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earnings report

What Earnings Recession 2015 Means for Your Stocks

Earnings Recession

Earnings season unofficially begins on Wednesday, April 8, when Alcoa Inc. (NYSE: AA) reports Q1 earnings after the bell.

Now, most Wall Street prognosticators are bearish this earnings season. Countless headlines of “earnings recession 2015” have caused retail investors to wonder if they should exit the markets.

An “earnings recession” happens when earnings results decline for two consecutive quarters on a year-over-year basis.

It’s true, earnings are expected to disappoint across the board this quarter.

But this is not the time to flee the markets…

Three Earnings Season "Tells" You Need to See (and What They Say Now)

earnings season

We're in the middle of the first earnings season of 2015 and investors are anxious and confused. But Wall Street likes it that way.

The more confused you are, the more profitable they are. Investors who chase innuendo tend to trade more.

But it's not a waste of your time if you sort out the information that actually matters. Here's how...

Earnings Reports 2015: Next Week’s Top Results

Q4 earnings calendar

The beginning of January marks the start of Q4 earnings season.

Among the first ones up this year include an aluminum producer, a tech giant, and a few massive banking firms.

Here’s a look at each company on next week’s calendar of earnings releases.

GM Stock Closes Down 4.46% After Taking an 80% Profit Nose-Dive in Earnings

GM (2)

This morning (Thursday), General Motors Co. (NYSE: GM) reported second-quarter earnings. The market didn't like what it saw - GM stock sank by 4.46% to close at $35.74 per share.

Here is the big surprise from GM earnings, and how our expert recommends playing General Motors stock right now…

Q2 2014 Earnings Calendar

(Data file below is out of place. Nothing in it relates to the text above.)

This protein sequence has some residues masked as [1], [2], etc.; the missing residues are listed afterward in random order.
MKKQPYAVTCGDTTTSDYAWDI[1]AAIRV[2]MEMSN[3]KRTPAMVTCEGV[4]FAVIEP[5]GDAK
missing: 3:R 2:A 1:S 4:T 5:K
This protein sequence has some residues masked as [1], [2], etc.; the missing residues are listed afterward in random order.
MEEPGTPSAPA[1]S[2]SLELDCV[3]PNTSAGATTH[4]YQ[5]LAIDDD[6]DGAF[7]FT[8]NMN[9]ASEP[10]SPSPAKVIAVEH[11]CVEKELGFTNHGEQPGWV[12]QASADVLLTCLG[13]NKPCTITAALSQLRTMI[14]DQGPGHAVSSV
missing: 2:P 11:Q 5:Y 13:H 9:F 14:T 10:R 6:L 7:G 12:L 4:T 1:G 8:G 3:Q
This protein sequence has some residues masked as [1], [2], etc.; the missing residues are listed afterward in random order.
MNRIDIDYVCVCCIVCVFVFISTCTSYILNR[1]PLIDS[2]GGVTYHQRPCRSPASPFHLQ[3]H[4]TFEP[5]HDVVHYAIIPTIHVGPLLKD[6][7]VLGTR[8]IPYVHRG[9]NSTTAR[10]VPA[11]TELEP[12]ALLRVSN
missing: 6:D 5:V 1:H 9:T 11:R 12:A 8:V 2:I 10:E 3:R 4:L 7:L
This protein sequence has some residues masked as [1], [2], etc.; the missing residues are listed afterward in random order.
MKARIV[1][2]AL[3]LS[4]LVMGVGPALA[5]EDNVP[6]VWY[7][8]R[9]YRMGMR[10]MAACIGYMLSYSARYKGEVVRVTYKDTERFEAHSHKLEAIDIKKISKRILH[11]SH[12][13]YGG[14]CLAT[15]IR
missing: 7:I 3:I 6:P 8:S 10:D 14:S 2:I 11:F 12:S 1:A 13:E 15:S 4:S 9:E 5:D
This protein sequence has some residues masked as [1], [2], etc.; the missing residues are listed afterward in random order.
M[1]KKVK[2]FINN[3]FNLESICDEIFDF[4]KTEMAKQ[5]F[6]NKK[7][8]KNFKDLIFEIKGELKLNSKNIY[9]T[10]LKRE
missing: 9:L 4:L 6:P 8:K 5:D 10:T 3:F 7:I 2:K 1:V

2014 earnings calendar

2014 earnings calendar for Q2 reports is full of can't-miss releases in July and August.

Take a look so you don't miss any key investment data - plus get all the Q2 2014 earnings analysis Money Morning has covered to date...

The "Earnings Beat" That's Perfect for This Market

commodities investing with Peter Krauth

Editor's Note: Bill Patalon's readers enjoy inside access to his regular consultations with Money Map Press editors. We're sharing this conversation with you today because the subject happens to lie at the intersection of several high-profit trends now. Here's Bill...

Last Wednesday, the Milpitas, Calif.-based SanDisk Corporation (Nasdaq: SNDK) reported first-quarter results that smashed analyst expectations, and the company's shares shot up 6% in after-hours trading.

But our Chief Investment Strategist Keith Fitz-Gerald saw that beat coming and put readers out in front of it.

Get Ready for Earnings Season – Wall Street's Quarterly Shell Game


It's earnings season. And for company players, the game is about trying to beat analysts' estimates, to get your company's stock to pop so you look better than your reflection.

But the game is rigged. And like high-frequency trading and so many other "institutionalized" games on the Street that are sucking the life out of other people's dreams, it's not illegal.